3 Springtime Pizza Recipes

See Also: AndyTalk: Why You Should Make Pizza From Scratch AndyTalk: Anchovies, Especially White Anchovies, Rock ... Thanks To Salt and Umami

It's spring and that means pizza. Okay, maybe pizza isn't exactly what comes to mind when you think about Easter and Arbor Day, but pizza is my personal not-so-secret favorite comfort food. It's what I eat when nobody's looking or when I'm cooking just for myself. Since it's spring the things that end up on my pizza are lighter and fresher than the pepperoni, anchovies, and tomato sauces of winter.

My goal last Sunday was to make three seasonal pizzas; one for meat lovers, one that was vegetarian, and one to push boundaries.

When I found out that Whole Foods didn't have any lamb sausage on hand, I decided to get the ground lamb and season it myself. I used a fork to work chopped fresh sage and dill, shallots, garlic, a few drops of lemon juice, salt and pepper into my lamb. Then I made little one-inch patties, which were small enough to cook through by the time the crust browned. I added slivers of fresh green beans, a little shaved onion, and feta cheese to complete the pizza. All the ingredients for a traditional springtime dinner came out of the oven browned and bubbled together. I will absolutely be making this pizza again.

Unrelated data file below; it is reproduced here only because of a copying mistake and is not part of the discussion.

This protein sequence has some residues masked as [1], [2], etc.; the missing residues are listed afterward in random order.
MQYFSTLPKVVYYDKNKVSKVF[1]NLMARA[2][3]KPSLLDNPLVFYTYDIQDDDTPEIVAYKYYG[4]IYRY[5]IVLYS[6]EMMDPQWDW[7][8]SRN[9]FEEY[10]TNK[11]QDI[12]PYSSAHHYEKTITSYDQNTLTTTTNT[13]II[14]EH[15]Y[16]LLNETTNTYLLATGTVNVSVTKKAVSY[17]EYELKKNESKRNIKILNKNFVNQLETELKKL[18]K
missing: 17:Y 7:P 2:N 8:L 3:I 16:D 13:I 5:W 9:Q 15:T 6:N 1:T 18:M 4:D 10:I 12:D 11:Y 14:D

The zucchini and yellow squash were about 4 inches long and 3/4 inch in diameter. Bigger than baby vegetables that frequent the springtime plates in restaurants, but smaller than their summer brethren. Thinly sliced, generously sprinkled with fresh dill, and topped with mildly assertive Bucheron goat cheese, they became part of a perfect appetizer.

Beets were the only item I planned to buy before I got to the store. I knew I wanted to make a golden beet pizza (red beets would work, but be awfully messy). I had some honeycomb I was dying to put on a pizza and wanted to try it with the beets. I added thin slices of kumquats for a tart-sour zing, smoked salt, pepper, and fresh mozzarella. The pizza was really sweet, but the smoked salt kept it just this side of dessert. I'd make a beet pizza again, but next time I'll use a more assertive cheese, like the Bucheron, to add some depth to its flavors.

I think of pizza crust as a blank canvas (and in fact taught a creativity class with that as the theme). Spring is a time to explore and create. It's also a good time to eat pizza.

Andy Broder is the chef/owner of AndyFood, A Culinary Studio.

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